Wei climbs into her car and tells it her destination. While the car manoeuvres through the morning traffic, her news app picks the stories she is most likely to enjoy and reads them aloud. As the car approaches the parking lot, a camera recognises her face and opens the gates.
This is the future that China’s search engine giant Baidu envisages, where artificial intelligence has made phone screens and computer monitors obsolete.
The AI revolution will be the next industrial revolution, the company says. The problem, as Baidu admits, is that it has already been late to the mobile revolution.
When desktop-based browsers were the portal to the internet, search engines found it easy to generate revenues. But mobile interfaces limited the number of adverts on a screen, as well as dividing up the internet into closed app-based fiefdoms, such as Tencent’s WeChat, which have become their own portals to the internet.
Baidu was the slowest of China’s “big three” tech companies to create an interconnected “ecosystem” of mobile apps. Its revenue growth has lagged behind that of e-commerce giant Alibaba and Tencent.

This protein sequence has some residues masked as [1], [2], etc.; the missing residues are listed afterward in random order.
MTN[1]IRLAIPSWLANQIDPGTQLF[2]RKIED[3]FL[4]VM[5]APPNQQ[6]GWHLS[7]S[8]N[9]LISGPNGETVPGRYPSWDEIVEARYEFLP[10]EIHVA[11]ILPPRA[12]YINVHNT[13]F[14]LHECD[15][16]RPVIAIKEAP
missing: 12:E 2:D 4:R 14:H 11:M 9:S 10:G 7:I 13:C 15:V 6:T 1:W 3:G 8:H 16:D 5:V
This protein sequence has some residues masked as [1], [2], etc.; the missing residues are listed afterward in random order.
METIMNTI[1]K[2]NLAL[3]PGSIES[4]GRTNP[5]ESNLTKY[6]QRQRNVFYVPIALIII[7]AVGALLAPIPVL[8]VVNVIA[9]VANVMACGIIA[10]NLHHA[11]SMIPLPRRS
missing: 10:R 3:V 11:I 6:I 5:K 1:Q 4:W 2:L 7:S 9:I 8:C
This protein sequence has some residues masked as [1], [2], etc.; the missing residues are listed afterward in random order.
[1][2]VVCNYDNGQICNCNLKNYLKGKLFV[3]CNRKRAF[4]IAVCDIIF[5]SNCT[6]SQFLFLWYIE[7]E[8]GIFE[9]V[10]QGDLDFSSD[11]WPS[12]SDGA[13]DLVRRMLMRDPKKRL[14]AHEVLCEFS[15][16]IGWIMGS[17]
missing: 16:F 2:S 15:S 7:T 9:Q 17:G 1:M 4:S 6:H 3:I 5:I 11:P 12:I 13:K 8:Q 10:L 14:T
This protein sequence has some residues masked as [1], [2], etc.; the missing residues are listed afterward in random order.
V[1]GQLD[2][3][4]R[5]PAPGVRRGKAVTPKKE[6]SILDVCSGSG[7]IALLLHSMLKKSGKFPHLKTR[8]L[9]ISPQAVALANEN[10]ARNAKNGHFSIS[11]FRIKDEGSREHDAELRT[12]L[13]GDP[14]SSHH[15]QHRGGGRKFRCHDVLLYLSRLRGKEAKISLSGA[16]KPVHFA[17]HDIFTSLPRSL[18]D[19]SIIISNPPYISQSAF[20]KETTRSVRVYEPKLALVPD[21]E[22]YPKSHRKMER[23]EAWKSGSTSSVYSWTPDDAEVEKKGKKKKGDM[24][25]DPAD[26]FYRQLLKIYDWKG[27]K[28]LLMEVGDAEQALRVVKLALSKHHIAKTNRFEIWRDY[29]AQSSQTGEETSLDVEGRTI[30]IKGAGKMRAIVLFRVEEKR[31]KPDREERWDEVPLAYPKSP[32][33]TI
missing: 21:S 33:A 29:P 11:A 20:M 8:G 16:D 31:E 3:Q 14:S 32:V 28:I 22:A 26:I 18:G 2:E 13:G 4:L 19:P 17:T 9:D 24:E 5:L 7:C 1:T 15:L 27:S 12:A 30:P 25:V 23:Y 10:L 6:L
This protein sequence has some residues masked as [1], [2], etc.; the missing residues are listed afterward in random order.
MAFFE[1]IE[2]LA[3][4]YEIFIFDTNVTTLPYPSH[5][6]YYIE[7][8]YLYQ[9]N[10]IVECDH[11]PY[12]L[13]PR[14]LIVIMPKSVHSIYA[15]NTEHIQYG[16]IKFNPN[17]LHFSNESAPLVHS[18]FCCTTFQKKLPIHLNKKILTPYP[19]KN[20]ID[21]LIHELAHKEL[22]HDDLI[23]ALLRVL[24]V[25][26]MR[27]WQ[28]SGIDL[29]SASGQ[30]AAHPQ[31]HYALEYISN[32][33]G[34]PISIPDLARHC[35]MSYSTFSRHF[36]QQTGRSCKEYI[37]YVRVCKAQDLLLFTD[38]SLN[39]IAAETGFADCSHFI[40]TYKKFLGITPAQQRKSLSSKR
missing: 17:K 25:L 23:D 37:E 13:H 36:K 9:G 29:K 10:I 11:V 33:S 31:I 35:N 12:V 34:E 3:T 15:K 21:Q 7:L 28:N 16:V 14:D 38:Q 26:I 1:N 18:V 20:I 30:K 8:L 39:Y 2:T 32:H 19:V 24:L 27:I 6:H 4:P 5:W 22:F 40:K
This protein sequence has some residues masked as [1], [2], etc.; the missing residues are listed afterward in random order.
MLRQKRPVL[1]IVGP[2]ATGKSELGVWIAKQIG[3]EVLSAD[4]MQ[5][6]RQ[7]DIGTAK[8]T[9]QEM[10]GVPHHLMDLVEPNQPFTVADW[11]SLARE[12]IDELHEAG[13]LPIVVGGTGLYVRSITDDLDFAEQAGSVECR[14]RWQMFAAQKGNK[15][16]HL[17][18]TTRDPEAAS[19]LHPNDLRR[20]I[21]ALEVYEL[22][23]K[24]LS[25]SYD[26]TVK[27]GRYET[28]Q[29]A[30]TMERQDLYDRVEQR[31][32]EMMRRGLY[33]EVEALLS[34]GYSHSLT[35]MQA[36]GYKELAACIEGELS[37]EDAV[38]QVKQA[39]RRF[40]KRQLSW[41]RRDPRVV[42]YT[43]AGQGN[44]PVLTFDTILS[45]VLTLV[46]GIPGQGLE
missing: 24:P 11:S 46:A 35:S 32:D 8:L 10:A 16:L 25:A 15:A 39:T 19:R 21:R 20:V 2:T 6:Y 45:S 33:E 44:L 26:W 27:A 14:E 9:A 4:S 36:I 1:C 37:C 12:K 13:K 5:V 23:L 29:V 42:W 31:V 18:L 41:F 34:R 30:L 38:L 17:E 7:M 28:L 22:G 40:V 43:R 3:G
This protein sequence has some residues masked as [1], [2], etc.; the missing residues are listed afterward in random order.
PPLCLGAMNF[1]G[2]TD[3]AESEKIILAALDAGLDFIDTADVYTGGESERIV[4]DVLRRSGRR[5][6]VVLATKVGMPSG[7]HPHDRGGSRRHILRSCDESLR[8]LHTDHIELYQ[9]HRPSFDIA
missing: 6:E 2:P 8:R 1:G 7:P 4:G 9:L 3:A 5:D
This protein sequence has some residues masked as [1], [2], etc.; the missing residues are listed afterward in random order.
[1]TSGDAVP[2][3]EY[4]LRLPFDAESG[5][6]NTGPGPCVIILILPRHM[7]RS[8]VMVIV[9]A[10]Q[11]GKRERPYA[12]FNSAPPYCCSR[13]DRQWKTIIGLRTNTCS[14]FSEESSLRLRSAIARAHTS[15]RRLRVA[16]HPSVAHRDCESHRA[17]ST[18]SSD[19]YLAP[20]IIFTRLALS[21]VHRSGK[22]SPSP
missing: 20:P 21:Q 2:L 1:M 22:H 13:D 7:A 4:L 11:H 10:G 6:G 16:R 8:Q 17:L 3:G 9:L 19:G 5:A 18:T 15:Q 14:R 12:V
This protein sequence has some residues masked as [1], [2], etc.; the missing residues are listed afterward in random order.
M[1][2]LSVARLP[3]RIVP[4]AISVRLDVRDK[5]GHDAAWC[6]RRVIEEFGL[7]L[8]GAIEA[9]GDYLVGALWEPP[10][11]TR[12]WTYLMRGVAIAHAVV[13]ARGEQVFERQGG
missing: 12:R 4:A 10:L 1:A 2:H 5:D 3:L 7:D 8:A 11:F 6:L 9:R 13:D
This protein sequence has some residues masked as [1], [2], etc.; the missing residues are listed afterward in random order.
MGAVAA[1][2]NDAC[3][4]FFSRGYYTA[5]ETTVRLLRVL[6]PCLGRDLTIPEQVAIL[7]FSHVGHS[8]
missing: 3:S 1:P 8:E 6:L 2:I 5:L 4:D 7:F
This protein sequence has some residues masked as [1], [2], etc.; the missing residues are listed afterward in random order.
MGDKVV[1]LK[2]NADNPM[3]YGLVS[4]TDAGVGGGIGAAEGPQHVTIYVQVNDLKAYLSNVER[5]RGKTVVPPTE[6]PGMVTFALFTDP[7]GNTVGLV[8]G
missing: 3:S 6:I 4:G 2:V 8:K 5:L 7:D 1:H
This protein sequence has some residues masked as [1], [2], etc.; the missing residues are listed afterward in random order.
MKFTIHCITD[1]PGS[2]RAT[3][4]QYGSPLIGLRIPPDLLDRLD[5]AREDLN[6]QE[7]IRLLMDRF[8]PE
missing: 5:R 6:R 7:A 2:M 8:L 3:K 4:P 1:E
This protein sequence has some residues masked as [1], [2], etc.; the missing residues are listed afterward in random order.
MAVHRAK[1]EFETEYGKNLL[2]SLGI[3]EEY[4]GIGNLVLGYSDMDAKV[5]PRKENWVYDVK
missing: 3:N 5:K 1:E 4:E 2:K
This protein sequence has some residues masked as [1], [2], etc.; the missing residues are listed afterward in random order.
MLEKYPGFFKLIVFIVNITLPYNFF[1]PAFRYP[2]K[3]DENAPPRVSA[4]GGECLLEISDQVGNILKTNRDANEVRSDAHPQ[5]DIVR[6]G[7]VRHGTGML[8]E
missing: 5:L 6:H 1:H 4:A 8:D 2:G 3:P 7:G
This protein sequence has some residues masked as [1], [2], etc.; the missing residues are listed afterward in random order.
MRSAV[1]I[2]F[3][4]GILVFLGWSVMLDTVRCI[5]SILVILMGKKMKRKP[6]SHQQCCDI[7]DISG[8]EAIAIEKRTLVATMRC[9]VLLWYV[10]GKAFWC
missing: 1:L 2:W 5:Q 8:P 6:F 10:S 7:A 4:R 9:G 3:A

“Somewhere along the line, Baidu forgot that they were an advertising platform like all internet giants,” said Philip Beck, an early investor in Baidu and chair of Dubeta, a private equity firm.
Instead, Baidu is now betting on becoming the AI hegemon of the East, harnessing China’s internet-savvy users — who are also the world’s biggest online data-generating population — as a vital resource for AI research.
The company is in partnership with the government to build the country’s first national AI research laboratory in Beijing. Baidu increased its R&D spending to $464m from April to July this year, 28 per cent more than in the same period a year ago.
“Baidu’s AI potential is transformative for China,” said Lawrence Burns, investment manager at Scottish fund Baillie Gifford, a long-term investor in the company.
Projects in the works include Apollo, Baidu’s operating system for driverless cars. By the end of this year, the company plans to share with its partners technology for driving in simple urban conditions, and by the end of 2020, it is hoping to sell fully autonomous cars.
Then there is DuerOS, Baidu’s system for Amazon Alexa-style “conversational” personal assistants, which is aimed at a Chinese-language market so far under-served by Amazon and Google.
But the main challenge facing Baidu now is how to…